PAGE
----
Just about anyone who knows me knows how deeply I feel. Whether it be feeling something towards someone, for someone, or about someone. I have always been overly sensitive to what someone might be feeling and my own feelings, in any situation, cut deep into my core and sit there, demanding to be felt. I grew up being called “sensitive” and “empathetic” with negative connotations behind them. I was always made painfully aware of how deeply I feel things and, until recently, I saw that as a bad thing. However, I have since come to realize that there’s no reason to think that the way I feel things has to be good or bad. It’s about what I do with those feelings that determines whether or not they’re good. For example, it’s the fact that I feel things so deeply that I have such a distinct urge to help people for my profession. My sensitivity to others’ emotions also forces me to feel their emotions for an extended amount of time even after leaving their presence. However, this is what helps me to be a good friend and helps me to remember to check in with my friends consistently despite my busy life. It allows me to understand what children are trying to communicate despite being unable to verbalize their emotions. My ability to be overly sensitive and deeply feel every ounce of pain, frustration, anger, joy, love, and excitement that the people around me are feeling has allowed me to have countless conversations with people who are differently abled than myself. This oversensitivity is the thing that makes me cry from frustration when I’m defending someone I care about. This ability to feel things deeply has lead me to have a profound love for a baby I haven’t met yet. When my niece was born 8 weeks early, I cried from fear for her health as well as tears of joy when I found out she was as healthy as we could hope for. And I can pretty much guarantee I will be holding back tears of joy and amazement when I meet her for the first time this weekend.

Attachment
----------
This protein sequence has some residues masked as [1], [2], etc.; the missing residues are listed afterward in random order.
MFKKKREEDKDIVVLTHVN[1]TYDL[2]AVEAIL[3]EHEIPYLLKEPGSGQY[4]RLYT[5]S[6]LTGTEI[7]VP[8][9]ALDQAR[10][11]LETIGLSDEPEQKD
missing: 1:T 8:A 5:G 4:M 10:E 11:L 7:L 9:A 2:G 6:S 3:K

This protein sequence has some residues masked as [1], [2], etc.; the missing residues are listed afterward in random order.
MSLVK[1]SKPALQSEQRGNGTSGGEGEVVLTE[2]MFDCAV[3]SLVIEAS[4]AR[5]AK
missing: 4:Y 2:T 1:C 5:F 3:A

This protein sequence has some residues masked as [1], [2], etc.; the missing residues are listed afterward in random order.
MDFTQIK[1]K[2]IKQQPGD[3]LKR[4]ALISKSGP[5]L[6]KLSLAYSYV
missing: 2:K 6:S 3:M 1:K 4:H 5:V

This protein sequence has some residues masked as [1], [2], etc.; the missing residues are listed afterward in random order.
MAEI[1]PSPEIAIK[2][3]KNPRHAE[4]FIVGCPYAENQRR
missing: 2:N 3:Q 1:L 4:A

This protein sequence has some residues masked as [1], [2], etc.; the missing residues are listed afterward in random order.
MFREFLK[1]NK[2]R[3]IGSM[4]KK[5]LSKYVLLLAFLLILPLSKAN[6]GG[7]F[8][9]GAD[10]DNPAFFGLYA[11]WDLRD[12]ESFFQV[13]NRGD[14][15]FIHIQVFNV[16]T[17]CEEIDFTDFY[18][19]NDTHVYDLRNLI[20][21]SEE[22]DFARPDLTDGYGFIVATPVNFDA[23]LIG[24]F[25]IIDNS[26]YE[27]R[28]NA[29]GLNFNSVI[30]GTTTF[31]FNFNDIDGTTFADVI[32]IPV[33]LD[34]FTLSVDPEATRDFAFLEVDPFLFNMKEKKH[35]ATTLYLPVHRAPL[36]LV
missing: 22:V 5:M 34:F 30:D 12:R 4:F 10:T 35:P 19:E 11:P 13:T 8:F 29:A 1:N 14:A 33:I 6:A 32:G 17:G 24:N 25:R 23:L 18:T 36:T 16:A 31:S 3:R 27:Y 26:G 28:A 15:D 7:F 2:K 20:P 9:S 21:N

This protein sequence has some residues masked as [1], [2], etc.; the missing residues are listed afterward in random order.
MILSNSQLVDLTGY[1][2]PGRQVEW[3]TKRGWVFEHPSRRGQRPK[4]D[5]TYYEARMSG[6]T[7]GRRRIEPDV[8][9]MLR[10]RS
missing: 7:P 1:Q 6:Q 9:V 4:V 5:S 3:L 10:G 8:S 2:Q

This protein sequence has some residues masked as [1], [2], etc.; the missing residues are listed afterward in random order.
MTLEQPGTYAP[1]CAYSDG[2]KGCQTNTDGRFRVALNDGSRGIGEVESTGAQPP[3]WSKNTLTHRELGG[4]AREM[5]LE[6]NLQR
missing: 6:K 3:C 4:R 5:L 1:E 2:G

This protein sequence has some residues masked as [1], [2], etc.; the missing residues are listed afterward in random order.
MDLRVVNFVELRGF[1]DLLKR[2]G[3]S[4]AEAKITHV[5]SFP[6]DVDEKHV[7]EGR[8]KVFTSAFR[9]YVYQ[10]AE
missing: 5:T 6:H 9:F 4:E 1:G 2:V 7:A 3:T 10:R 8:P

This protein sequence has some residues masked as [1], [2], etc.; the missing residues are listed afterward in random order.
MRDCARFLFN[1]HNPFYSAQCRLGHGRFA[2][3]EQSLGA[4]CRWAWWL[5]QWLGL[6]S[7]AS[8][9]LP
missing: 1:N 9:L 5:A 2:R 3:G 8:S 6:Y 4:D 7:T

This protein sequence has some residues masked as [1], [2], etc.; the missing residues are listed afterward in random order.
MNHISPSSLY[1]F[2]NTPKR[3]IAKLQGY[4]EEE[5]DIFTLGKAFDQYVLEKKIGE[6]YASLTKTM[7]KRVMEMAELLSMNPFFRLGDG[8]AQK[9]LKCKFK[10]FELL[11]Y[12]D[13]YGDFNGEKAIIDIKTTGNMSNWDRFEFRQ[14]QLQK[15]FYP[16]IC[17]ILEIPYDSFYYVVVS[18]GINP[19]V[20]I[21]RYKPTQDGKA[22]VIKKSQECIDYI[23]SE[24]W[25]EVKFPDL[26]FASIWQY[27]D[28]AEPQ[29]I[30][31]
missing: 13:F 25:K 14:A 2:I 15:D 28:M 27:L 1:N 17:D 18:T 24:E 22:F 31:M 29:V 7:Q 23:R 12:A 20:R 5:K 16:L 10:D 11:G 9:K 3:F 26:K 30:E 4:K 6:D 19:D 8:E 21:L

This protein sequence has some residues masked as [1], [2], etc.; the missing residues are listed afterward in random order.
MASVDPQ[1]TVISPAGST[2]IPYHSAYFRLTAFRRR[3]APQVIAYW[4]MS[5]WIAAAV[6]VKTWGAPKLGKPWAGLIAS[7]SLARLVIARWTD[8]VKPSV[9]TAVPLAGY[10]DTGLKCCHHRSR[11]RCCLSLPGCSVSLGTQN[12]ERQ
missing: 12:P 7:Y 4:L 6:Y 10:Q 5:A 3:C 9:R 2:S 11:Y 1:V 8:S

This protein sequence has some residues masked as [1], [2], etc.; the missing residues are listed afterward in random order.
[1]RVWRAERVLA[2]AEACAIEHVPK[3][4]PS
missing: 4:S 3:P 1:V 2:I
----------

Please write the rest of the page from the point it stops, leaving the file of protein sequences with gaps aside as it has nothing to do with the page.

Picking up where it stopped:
So, you see, I guess the point is that my oversensitivity isn’t exactly a bad thing. It is what it is. It is what I make it out to be. Sure, there are areas that people can make it sound negative, but, the reality is that, if I don’t let their definitions rub off on me and overtake the positive outlook I’ve found for myself, what others’ say doesn’t matter. What matters is that I make the most out of my traits. It only matters that I find my qualities to be desirable and positive. And, as long as I keep that positive outlook, other interpretations of my sensitivity or strong empathy make no difference. So, if you have a characteristic that has both positive and negative qualities to it, know that you are allowed to see it as a positive thing. You are allowed to ignore what others say and use that characteristic for the good you know you can make of it. So, it is what it is. Empathetic? Sure. Oversensitive? You betcha! And I can’t wait to show the world all the good that can come from those amazing characteristics.


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